An unprecedented increase in the number of vehicles has outpaced the development of adequate roads and highways. India has 1% of the motor vehicles in the world, but it bears the burden of 6% of the global vehicular accidents . According to the World Health Organization (WHO), road traffic injuries are the sixth leading cause of death in India, with a greater share of hospitalization, deaths, disabilities and socio-economic losses in the young and middle-aged populations . We had 191 cases of road traffic accidents, out of which 76 cases were pedestrian injuries. In data from Delhi, India, pedestrian injuries accounted for 41% of the injuries .RTAs accounted for the second common mode of trauma seen following fall in our study, which was in contrast to those seen in other studies, where RTAs were the most common mode of injury [1,3].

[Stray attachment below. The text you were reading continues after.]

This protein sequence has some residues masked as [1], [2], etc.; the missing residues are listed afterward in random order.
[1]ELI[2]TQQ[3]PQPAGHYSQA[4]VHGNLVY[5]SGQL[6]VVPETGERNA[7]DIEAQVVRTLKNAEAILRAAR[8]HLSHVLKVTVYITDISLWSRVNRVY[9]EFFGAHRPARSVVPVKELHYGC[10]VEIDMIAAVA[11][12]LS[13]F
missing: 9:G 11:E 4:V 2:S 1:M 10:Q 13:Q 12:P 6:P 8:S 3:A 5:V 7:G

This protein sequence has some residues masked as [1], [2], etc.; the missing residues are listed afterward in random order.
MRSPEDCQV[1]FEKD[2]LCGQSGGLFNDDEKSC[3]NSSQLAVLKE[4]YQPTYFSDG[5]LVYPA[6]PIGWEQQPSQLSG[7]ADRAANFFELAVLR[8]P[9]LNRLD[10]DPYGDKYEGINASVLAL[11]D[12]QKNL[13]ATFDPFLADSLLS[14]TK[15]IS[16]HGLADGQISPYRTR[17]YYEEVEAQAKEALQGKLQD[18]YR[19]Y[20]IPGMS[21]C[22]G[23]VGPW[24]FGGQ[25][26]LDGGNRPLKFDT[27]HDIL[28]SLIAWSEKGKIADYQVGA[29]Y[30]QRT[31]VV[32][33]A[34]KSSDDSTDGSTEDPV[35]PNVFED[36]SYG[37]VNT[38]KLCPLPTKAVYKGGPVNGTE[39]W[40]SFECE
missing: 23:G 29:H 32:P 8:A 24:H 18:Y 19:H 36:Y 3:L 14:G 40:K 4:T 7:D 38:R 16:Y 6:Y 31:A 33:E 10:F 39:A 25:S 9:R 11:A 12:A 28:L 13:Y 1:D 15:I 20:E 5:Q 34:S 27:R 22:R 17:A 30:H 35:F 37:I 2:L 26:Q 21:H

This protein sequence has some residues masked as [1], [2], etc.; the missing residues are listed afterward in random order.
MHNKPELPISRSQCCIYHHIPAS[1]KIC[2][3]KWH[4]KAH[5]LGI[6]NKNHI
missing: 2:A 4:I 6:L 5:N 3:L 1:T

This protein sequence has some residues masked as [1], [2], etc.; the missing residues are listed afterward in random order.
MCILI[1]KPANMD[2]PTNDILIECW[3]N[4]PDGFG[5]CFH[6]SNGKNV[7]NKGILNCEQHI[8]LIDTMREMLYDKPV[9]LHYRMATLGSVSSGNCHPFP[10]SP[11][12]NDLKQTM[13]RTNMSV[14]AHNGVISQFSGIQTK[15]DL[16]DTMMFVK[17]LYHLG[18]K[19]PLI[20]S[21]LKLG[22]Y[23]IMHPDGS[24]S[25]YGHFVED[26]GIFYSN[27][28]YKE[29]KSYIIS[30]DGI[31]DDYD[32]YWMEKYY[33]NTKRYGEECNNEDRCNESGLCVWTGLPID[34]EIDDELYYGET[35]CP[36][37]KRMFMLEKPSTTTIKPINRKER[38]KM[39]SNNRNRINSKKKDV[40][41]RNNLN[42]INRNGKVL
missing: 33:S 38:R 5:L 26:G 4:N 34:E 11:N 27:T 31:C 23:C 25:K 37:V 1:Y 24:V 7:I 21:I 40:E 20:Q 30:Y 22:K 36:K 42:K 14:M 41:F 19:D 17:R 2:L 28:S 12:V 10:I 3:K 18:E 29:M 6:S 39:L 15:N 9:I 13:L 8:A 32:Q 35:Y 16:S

Fall from height was the commonest mode of injury (60.78%). Similar results were found in other studies as well . Assault with blunt objects (58.6%) was most common than assault with sharp objects. Alcohol intoxication was seen in 6.14 % of the patients.
Highest numbers of deaths were seen following head injuries (66.7%), which was similar to that seen in other studies [1,2,5].